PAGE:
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George Bettany is restless. You can just tell. 

Don’t get me wrong, on the surface there’s a swan-like serenity. But you know the curiosity cogs are whirring. Furiously fast.

Like many entrepreneurs, he’s hard-wired this way. Hailing from Staffordshire, the son of two schoolteachers, George had been on the trajectory of a professional footballer. Then, with the brutal reality of repeated injuries, he was released by Derby County at just 19.

All of a sudden, George had a whole stack of time on his hands. With a life pivot that will become a familiar pattern, he threw himself into Uni life and created a watch repair business. As you do.

He’d witnessed his dad start his own commercial kitchen design business from home in his mid-forties. George caught the business bug and fuelled it on a diet of TV shows like Dragons’ Den and The Apprentice. He devoured books by the likes of Richard Branson too. It was the raw energy and never-say-die entrepreneurial passion that captured his imagination.

It wasn’t long before he’d beaten off over 200 national competitors to scoop the Intern of the Year accolade (a sort of student version of The Apprentice) and go on to join the Ignite Accelerator early-stage startup investment group in the rather flashy role of ‘entrepreneur in residence’.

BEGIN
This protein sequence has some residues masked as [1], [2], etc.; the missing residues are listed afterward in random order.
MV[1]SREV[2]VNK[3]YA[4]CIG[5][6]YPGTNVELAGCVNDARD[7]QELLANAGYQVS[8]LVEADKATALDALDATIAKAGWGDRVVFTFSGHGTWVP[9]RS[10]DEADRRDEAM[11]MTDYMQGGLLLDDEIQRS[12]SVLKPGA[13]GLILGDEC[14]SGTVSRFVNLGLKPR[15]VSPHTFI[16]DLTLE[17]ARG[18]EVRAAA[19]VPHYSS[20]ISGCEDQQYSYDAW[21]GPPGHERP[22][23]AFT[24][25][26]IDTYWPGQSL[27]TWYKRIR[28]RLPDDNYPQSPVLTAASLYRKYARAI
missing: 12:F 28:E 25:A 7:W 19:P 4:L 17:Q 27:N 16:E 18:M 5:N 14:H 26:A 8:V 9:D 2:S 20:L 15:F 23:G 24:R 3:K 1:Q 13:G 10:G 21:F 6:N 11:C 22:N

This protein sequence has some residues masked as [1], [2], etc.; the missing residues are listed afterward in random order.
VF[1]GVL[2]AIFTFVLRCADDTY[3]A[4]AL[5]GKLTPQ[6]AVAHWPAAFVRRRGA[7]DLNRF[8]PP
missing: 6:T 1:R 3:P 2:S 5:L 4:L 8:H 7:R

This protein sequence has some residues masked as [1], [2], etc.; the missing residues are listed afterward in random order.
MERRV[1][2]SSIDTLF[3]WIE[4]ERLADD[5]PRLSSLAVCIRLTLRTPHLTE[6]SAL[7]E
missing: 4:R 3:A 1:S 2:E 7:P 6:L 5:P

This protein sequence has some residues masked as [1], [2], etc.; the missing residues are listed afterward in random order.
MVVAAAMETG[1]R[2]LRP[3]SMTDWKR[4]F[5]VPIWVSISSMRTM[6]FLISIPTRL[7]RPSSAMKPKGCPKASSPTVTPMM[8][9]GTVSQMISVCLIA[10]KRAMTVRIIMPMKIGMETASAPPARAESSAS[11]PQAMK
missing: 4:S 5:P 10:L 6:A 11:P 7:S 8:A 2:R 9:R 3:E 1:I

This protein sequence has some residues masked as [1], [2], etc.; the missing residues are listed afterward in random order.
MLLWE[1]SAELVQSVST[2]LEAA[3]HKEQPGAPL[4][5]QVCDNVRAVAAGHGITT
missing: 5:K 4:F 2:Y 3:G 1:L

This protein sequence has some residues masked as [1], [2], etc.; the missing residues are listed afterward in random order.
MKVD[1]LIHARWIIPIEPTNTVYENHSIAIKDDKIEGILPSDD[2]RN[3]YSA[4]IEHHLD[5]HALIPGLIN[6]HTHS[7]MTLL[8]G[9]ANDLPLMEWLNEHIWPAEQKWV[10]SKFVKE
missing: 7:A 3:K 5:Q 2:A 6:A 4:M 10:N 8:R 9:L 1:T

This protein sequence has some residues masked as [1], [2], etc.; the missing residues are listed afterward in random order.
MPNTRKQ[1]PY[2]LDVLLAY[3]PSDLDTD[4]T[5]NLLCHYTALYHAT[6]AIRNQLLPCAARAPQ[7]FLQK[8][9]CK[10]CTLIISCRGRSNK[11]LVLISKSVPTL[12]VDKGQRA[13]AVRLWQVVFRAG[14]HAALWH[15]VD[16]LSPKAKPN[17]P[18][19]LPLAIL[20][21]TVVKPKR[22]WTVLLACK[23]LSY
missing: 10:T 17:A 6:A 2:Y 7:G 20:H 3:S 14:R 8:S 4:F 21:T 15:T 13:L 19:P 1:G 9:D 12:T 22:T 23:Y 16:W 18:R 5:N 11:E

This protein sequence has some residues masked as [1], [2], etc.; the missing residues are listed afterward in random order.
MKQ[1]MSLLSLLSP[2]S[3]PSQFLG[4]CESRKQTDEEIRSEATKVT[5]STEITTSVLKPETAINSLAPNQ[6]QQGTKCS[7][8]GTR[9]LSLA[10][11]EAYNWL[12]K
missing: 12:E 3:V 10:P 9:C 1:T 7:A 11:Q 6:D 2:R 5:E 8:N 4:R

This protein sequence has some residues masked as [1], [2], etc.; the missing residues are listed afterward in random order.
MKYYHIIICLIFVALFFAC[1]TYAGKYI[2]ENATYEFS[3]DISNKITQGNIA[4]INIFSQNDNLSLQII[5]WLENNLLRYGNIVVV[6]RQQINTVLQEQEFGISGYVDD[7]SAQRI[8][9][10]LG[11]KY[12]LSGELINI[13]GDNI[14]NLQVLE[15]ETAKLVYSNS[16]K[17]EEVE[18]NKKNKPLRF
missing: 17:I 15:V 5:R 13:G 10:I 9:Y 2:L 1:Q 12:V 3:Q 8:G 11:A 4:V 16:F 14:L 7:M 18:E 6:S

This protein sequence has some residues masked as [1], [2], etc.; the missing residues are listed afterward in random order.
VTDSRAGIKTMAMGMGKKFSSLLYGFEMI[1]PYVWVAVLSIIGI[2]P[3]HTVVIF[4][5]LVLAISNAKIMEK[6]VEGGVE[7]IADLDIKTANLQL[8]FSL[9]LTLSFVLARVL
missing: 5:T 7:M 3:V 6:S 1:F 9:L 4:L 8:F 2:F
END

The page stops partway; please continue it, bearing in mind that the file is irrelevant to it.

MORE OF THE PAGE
Whilst at the University of Sheffield, George became best mates with James Routledge, with whom he would go on to co-found Sanctus. More of that in a sec.

Meanwhile, there was small matter of developing a cool app called Matchchat which allowed sports fans to connect directly with each other (remember we are in Social Network territory here – about a decade ago). Before they knew it, George and James had gone from Uni dorm to a small team in an office. It was both terrifying and exciting in equal measure. However, whilst the idea was cracking, the platform was too.

“But, in a weird and rather wonderful way, Matchchat’s demise became the trigger for the Sanctus rise.”

Sanctus was born out of George and James struggling with their mental health. There was a disconnect between what they were feeling and the people they thought they should be. Sanctus was a business created almost by accident by two Staffordshire lads dealing with a jumble of mental health issues associated with a startup. There was no play book. No right or wrong.

Then, in 2016, James wrote this blog and things would never be the same again.

What Sanctus wanted to do was normalise the conversation around mental health. There was certainly no value placed on mental health in the workplace. This became the Sanctus raison d’être. Was it a mission, a movement or a business? Well, in reality, it was all three.

George reflects:

“After seven years in business, this was the first time I genuinely felt a true need. We’d struck a match and ignited something massive. The pull of people saying to us ‘keep doing this, it’s incredible’ still gives me goosebumps to this day. This is what I’d been searching for – I just didn’t know it. On the blurred lines between doubt and confidence, Sanctus just felt right. It helped people connect with their true selves. We blended personal and professional development with proactive mental wellbeing support. In a safe space”

From a blog to a Facebook group, the business grew organically by word of mouth.